Thought Leadership


By Colin Walls

When people ask me what kind of job I do, I say that I work in marketing for a software company and qualify that further by describing myself as a “professional enthusiast”. I think that sums up quite well the focus of all my activity in my working life. It suits my character, as I am, by nature, an enthusiast – I find many things interesting and, from time to time, get particularly excited about something. I tend to share my enthusiasm with anyone who will listen, which might be a little wearing for those around me, but they tend to be nice about it, even when they do glaze over.

So, today, I would like to share a recent enthusiasm with you …

I like to be organized. I learned many years ago that a key way to reduce my personal stress was to be in control of my life – or, at least, convince myself that I have some control. There are broadly two things that I need to keep under control: time and data. Time management [for me] is largely about the intelligent use of a calendar and To Do list [which I have written about before], along with a bit of help with planning using some project management software. Data is another matter.

In the past, data was largely bits of paper and its management was largely a matter of having a sensible filing system. In most respects, electronic data is no different, as it requires the same kind of treatment. You just need to have places to put stuff where you can readily find it again. The problem with electronic data is there tends to be so much of it. Over the years I have evolved various ways to keep my data organized. The starting point is a filing system using folders, but that alone is not enough. I have found that I need a framework to manage the mapping between activities – like writing an article, preparing for a seminar, organizing a trade show booth theater – and the relevant files. For a long time, I found that mind mapping could do a lot of what I needed, as I could maintain a free format representation of the project, with hyperlinks into the folders and relevant websites. This worked well, but my lifestyle has moved on and stretched its capabilities.

My requirement now is to not only be able to store and locate information quickly and easily, but to be able to do so from multiple locations. I use two PCs – one in my home office and one when I am traveling, I have an iPad and I have an Android phone. In an ideal world, I could access everything I want from all of these devices and maybe get to it from someone else’s computer too. I do not live in an ideal world, but I have found a tool/service that gives me an approximation: Evernote.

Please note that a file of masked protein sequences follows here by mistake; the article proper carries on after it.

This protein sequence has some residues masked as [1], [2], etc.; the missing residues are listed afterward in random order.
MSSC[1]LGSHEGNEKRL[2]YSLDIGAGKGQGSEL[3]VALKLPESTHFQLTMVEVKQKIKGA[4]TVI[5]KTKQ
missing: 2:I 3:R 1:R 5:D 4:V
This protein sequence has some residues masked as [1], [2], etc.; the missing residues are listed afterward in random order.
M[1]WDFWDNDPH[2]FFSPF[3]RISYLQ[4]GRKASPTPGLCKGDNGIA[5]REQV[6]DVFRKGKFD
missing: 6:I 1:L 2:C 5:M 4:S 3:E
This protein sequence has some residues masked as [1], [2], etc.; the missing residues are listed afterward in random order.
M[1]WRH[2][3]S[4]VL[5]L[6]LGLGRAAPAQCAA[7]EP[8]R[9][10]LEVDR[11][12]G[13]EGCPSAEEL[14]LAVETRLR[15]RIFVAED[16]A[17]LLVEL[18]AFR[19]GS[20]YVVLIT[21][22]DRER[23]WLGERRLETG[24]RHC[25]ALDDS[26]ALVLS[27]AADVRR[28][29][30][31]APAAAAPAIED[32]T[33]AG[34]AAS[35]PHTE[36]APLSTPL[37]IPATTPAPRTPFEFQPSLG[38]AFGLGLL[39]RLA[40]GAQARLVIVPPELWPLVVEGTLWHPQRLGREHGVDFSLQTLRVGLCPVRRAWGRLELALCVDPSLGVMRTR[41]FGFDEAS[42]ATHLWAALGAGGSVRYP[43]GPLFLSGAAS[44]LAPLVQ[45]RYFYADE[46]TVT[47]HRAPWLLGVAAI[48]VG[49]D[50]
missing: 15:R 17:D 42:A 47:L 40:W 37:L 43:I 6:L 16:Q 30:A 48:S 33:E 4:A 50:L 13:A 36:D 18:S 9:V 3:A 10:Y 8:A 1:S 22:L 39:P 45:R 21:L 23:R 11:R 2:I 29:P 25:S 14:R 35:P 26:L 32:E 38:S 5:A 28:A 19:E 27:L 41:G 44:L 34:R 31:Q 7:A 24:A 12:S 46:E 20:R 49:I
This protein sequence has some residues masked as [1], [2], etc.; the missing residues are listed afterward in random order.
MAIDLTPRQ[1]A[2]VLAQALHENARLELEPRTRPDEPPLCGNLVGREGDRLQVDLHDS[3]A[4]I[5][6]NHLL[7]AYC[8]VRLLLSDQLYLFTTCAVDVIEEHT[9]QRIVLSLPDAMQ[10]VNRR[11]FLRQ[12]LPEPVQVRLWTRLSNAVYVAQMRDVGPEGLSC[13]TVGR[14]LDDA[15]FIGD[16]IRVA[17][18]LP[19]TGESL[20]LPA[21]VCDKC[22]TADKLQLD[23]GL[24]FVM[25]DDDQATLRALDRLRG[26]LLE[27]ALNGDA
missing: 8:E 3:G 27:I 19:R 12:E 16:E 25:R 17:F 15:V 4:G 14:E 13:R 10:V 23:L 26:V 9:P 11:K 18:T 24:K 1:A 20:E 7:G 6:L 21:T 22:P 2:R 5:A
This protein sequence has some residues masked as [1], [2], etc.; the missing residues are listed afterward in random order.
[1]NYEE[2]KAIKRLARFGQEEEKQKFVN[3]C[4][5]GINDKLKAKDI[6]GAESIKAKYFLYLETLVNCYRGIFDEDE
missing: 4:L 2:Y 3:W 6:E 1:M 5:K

Evernote is a Web-based service for storing data. Its secret is that, in addition to having a very respectable browser-accessible interface, they also offer sophisticated clients for PC, Mac, iPad and numerous mobile phones, which improves the access to the online data and provides offline storage and synchronization. This all comes for free, but, for a modest charge, you can become a Premium user and gain access to additional facilities and capacity. There is a lot to say about Evernote, but I can only give you a flavor of its richness here. Perhaps I will return to the topic in future postings.

The key to Evernote is the concept of a “note”. A note is a text file, of indefinite size, which may or may not be formatted. In addition to text, it can contain images, embedded PDF files and hyperlinks to websites and local files/folders. A user can create any number of “notebooks” in which to store notes. An arbitrarily complex system of tags enables notes to be characterized for easy access. This is backed up with a very powerful search facility.

It would take several posting to describe in detail how I use Evernote, but I will offer an example to give you an idea. If I am working on a Web seminar, I would create a note for it containing the key information: title, abstract, date/time and To Do list. It would also contain a hyperlink to the folder containing the relevant Word and Powerpoint files. The note would be stored in my “work” notebook and moved to my “work archive” when the event is completed. I would tag it with “webinars”, to enable me to narrow my view of notes to just upcoming Web seminars, and include the date in the title to ensure the list is sorted sensibly.

I apply the same principle to other events, articles, blog posts, travel, vacations, book reading – the list goes on. I seem to find a new application for Evernote almost every day.

Please note: I have no business connection with Evernote Corporation. I am simply an enthusiastic and satisfied customer.

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This article first appeared on the Siemens Digital Industries Software blog at